What kind of future are you preparing for? Jesus encourages us to think — to think about the consequences of our choices, especially the choices and decisions that will count not just for now but for eternity as well. The choices we make now will affect and shape our future, both our future on earth as well as in the life of the age to come. Jesus tells a simple story
of two imperfect sons to illustrate the way of God’s kingdom. The father amply provided for his sons food, lodging, and everything they needed. Everything the father had belonged to them as well. The father also rewarded his sons with excellent work in his own vineyard. He expected them to show him gratitude, loyalty, and honor by doing their fair share of the daily work. The “rebellious” son told his father to his face that he would not work for him. But afterwards he changed his mind and did what he father commanded him. The “good” son said he would work for his father, but didn’t carry through. He did his own pleasure contrary to his father’s will. Now who was really the good son? Both sons disobeyed their father; but one repented and then did what the father told him. Jesus makes his point clear: Good intentions are not enough. And promises don’t count unless they are performed. God wants to change our hearts so that we will show by our speech and by our actions that we respect his will and do it. God offers each of us the greatest treasure possible– unending peace, joy, happiness, and life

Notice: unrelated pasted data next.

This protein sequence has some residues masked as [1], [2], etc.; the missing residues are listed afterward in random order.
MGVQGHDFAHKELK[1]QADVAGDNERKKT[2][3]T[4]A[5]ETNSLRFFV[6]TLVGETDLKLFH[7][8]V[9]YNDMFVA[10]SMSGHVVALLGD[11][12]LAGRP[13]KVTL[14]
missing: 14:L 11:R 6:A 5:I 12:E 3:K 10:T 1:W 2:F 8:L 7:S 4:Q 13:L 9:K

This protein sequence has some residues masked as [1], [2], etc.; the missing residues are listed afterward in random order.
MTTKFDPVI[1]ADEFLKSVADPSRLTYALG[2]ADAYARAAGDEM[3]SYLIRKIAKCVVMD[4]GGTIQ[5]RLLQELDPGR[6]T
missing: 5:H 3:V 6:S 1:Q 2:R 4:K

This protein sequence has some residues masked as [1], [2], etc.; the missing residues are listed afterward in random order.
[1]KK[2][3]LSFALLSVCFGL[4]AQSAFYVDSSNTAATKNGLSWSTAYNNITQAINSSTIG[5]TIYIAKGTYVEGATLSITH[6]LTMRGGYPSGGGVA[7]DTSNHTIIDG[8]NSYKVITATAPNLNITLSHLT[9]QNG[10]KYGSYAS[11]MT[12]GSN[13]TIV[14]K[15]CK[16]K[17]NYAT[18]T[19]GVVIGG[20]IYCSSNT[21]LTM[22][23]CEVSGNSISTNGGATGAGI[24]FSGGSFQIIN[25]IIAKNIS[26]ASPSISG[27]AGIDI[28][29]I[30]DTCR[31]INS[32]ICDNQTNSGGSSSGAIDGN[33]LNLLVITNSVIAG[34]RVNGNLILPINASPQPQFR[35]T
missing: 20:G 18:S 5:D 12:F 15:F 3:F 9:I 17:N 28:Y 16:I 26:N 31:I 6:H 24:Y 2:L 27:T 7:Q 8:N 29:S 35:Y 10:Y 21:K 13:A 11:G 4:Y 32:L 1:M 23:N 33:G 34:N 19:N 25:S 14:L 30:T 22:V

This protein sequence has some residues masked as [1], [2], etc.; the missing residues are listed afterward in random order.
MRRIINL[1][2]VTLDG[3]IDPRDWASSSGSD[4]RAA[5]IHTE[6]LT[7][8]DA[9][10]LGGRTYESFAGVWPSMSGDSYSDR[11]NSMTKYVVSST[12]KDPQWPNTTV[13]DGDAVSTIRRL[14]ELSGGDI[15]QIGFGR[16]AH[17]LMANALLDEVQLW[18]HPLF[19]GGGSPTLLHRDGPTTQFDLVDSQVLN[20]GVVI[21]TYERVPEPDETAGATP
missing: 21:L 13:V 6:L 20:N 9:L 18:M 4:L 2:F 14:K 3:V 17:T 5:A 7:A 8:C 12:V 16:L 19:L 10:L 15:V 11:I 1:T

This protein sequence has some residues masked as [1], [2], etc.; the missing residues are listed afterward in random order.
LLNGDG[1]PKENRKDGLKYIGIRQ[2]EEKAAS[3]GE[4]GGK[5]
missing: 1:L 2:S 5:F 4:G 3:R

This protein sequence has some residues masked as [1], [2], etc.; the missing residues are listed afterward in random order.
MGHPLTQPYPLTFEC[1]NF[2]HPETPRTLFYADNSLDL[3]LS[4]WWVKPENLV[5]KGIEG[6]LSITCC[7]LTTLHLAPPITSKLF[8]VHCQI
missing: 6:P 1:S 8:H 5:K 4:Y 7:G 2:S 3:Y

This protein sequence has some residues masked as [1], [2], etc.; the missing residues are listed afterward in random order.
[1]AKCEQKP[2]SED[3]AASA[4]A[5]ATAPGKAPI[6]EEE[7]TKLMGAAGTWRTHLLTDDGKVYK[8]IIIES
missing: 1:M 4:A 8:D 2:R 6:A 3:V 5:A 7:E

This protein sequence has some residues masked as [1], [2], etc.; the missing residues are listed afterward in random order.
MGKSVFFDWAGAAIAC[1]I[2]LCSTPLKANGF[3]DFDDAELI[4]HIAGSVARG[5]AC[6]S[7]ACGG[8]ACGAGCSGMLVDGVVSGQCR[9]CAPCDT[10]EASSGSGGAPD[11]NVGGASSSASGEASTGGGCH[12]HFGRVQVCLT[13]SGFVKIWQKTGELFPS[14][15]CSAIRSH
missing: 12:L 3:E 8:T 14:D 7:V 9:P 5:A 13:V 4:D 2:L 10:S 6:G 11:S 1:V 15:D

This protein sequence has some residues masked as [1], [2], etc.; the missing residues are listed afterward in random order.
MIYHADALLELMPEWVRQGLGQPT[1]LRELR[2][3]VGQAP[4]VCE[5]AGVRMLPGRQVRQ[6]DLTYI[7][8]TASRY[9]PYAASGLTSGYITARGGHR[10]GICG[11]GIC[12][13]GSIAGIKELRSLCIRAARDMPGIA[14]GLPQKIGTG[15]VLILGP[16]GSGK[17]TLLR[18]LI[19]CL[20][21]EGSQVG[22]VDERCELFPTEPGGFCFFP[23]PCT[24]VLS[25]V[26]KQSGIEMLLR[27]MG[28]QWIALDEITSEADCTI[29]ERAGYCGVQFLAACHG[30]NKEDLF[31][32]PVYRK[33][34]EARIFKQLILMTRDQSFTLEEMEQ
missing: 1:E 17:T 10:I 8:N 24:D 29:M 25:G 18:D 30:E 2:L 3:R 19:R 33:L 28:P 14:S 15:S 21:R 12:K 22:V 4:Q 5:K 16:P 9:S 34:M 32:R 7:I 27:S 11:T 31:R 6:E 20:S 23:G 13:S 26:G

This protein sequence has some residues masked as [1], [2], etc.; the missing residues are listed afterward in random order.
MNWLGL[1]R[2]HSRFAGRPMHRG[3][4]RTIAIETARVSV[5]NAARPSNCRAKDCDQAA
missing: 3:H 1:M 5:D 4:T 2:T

with him in his kingdom. We can lose that treasure if we refuse the grace God offers us to follow in his way of truth and righteousness. Do you respect the will of your Father in heaven?
“Lord Jesus, change my heart that I may only desire that which is pleasing to you. Help me to respect your will and give me the strength, joy and perseverance to carry it out wholeheartedly.”
Scripture: Matthew 21:33-46
Meditation 3 of 3: